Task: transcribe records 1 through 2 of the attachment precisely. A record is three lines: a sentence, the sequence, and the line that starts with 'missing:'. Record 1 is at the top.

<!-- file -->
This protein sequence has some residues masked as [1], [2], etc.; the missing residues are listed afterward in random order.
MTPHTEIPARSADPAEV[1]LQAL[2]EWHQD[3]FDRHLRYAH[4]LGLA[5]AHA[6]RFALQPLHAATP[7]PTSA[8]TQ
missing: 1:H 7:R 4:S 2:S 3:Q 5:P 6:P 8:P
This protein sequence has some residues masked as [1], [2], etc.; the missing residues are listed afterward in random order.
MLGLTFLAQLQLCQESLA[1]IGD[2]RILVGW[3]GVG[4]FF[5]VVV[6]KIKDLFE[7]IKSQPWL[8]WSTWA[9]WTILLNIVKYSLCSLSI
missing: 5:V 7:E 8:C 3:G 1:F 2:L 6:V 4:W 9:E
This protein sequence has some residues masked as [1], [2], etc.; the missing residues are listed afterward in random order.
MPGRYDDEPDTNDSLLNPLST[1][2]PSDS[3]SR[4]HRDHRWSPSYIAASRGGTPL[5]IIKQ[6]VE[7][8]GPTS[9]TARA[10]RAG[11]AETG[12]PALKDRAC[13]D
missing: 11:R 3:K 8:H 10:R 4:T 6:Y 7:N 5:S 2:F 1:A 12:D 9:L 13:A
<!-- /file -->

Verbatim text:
This protein sequence has some residues masked as [1], [2], etc.; the missing residues are listed afterward in random order.
MTPHTEIPARSADPAEV[1]LQAL[2]EWHQD[3]FDRHLRYAH[4]LGLA[5]AHA[6]RFALQPLHAATP[7]PTSA[8]TQ
missing: 1:H 7:R 4:S 2:S 3:Q 5:P 6:P 8:P
This protein sequence has some residues masked as [1], [2], etc.; the missing residues are listed afterward in random order.
MLGLTFLAQLQLCQESLA[1]IGD[2]RILVGW[3]GVG[4]FF[5]VVV[6]KIKDLFE[7]IKSQPWL[8]WSTWA[9]WTILLNIVKYSLCSLSI
missing: 5:V 7:E 8:C 3:G 1:F 2:L 6:V 4:W 9:E